It's here, folks. The long-awaited and much-talked-about (and probably natural-disaster-delayed)...drum roll...Nikon D800.
Nikon's replacement for the superb, much-loved, and undyingly popular D700 (a.k.a. the digital F100) is everything that was rumored: full-frame and 36 megapixels. And it's essentially no bigger or heavier than the camera it replaces.
Both cameras are positioned as Nikon's "top of the line amateur DSLRs" but the D700 has been widely used by professionals, as a backup and as their main axe. Just as some automotive buffs advocate buying a model lower in the line but loading it with all the fixins', so some photographers like to apportion their camera budget to buy two workhorse D700s rather than one D3[x] (where x = "x," not x).
The juicy new camera is available for pre-order at B&H. Cost, a reasonable $3k. For an additional $300, they'll take out the anti-aliasing filter for you, which is the Leica M9's trick for creating super-sharp-looking images. That model is known as the Nikon D800e.
Been waiting for the D800 to come out so you could snag a lightly used D700 as upgraders upgrade? Put yourself on high alert.
Although the D800 is the megapixel champ for the moment, you probably shouldn't buy it just for bragging rights. It's likely to be joined at the top ere long.
Still, any camera worthy of replacing the D700 is highly likely to be a very special camera in all sorts of ways, not just by the main number. Although there is that.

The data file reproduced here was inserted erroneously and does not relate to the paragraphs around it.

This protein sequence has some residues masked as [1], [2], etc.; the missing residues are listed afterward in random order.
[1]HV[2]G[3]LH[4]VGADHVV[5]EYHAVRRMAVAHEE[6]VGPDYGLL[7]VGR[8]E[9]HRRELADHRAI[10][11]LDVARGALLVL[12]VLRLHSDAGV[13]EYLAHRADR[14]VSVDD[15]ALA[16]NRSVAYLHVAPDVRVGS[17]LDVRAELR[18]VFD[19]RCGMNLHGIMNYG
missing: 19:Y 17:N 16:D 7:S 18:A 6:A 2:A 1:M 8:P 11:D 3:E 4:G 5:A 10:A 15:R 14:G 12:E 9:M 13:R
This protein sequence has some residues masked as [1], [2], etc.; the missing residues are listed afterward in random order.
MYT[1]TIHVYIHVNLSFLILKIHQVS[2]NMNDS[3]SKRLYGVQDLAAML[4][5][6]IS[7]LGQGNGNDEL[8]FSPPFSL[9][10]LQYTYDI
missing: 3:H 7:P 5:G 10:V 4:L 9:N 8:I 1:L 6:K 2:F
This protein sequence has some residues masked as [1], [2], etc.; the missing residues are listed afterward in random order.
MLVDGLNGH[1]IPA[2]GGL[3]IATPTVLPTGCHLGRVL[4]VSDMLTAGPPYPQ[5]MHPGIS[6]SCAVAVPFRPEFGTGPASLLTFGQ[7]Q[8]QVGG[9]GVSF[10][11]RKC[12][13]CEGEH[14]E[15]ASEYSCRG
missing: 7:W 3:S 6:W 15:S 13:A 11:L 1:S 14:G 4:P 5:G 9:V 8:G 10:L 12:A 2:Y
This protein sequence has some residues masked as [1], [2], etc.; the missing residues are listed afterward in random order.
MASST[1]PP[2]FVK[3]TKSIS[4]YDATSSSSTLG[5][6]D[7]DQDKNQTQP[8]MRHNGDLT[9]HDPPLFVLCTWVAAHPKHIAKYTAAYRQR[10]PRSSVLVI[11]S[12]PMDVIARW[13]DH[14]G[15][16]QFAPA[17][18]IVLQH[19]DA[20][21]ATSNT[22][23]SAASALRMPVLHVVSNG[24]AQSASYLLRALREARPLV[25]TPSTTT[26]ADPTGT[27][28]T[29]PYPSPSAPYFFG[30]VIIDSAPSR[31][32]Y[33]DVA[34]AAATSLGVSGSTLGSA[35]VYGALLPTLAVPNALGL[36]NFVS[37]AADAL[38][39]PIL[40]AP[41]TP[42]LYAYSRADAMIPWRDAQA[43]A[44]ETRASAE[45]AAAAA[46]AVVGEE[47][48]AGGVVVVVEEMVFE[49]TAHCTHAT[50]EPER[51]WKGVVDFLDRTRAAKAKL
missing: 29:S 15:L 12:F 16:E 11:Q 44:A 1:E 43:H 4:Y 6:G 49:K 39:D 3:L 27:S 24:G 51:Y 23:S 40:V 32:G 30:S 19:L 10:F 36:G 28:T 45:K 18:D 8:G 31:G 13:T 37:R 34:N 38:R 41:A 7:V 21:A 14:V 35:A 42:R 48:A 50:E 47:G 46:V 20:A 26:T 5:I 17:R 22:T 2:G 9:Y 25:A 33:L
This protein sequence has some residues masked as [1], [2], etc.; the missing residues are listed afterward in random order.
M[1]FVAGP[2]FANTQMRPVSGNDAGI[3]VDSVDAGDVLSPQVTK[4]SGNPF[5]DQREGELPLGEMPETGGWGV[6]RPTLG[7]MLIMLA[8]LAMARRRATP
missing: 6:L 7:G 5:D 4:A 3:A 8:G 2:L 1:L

Having owned a 24-MP camera for a while now, I'm not quite seeing who 36 MP is aimed at. I can hardly think of a reason for needing 24, since I don't make big prints. But that's not a judgment. Some people do make big prints, others might, and for many, mo' is just bettah. Any photographer apart from the rankest newbie is capable of weighing the benefit of the pixel count for him- or herself.
One thing that does remain to be seen whether medium-format cameramakers should be quaking in their boots.
We'll have more anon.
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Original contents copyright 2011 by Michael C. Johnston and/or the bylined author. All Rights Reserved.
Featured Comment by Jed: "In terms of aesthetics, the D700 and the D3 were absolutely beautiful. I can clearly see Giorgetto Giugiaro's absence in the design of the newest Nikons, and it saddens me."
Featured [partial] Comment by Kwasi: "[Megapixels are] like water. When you don't have enough, it's a big deal. Once you have enough though, more doesn't matter."